Evolution of a Book Cover

I do my own cover art (for better or worse) and most often I work one up well before I even start on a novel. I think it helps build interest having a finished cover sitting out there on my site, visually telling people what I’ve got in the pipeline. It also motivates me a little.

The downside is that I’m sometimes left with cover art for projects that never got off the ground. Other times I think I’ve nailed the image I want, only to find a better one down the road. That said, I use stock images, so that means I’m out very little money ($10-$20 per image) if I never end up using it for a cover.

That’s what’s happened with Beyond the Badlands, the forthcoming sequel to my debut novel Into the Badlands. I’ve been through three covers, but now I think I’ve nailed it. I thought I’d put them out here for posterity and to show what I think was a gradual transition toward the best cover.

First off, here’s the cover from my debut novel, Into the Badlands:

I’ve remained pretty happy with that cover and the feedback has been mostly positive.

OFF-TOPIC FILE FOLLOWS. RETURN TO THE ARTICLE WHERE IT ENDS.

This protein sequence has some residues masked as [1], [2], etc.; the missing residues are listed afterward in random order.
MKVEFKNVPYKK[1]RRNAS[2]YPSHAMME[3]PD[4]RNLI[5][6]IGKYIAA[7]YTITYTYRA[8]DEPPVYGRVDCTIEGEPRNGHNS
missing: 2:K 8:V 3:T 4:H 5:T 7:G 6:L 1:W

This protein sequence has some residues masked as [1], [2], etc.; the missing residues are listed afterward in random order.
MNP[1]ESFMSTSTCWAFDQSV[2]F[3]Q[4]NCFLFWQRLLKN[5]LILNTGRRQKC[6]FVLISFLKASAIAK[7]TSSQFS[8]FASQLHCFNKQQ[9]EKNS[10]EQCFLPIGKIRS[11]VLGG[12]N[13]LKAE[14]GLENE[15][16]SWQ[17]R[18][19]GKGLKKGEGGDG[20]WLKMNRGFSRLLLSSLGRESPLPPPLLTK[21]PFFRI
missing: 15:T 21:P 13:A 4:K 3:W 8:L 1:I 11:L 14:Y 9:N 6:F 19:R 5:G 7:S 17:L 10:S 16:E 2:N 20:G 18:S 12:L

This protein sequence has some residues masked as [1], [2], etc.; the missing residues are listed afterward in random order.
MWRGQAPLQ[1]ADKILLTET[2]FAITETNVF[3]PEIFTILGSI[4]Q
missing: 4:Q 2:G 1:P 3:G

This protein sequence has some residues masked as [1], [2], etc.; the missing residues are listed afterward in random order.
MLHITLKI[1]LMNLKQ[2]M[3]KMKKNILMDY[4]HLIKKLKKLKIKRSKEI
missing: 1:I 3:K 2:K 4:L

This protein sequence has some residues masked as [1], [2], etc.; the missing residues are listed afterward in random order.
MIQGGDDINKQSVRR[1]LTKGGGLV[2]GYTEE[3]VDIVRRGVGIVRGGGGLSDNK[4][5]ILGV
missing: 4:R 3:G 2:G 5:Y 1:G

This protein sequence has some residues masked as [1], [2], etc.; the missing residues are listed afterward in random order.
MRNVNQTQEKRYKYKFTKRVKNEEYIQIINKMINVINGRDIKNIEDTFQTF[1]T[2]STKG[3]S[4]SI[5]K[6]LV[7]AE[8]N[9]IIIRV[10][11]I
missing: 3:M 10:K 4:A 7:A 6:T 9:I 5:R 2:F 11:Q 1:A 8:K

For the sequel, Beyond the Badlands, this is the first cover I came up with:

I liked this image, but upon further scrutiny I decided it didn’t look ominous enough for a post-apocalyptic, “zombie” horror novel. So I instead opted for this image:

I liked this image better, mostly due to the scrubland surrounding the road and the ominous black clouds in the distance. I also thought those dark skies projected a gloomy feeling, much like my first book’s cover.

That cover stuck for months until I stumbled randomly upon another image during an unrelated search. When I saw it, it was Zen. I immediately knew it was my cover.

What I like about this cover is that it shares a theme similar to the first book’s cover, providing the impression that the two books are related in a series. It also contains elements of the story within the imagery.

In the end I’m glad I ran across this image, although I wish it would have been the first one I’d found. I suppose all things creative have an evolutionary process and when it’s all said and done I’m not going to get too concerned with twenty or thirty dollars. If the sequel sells as well as the first book has I’ll make that money back in less than a day.

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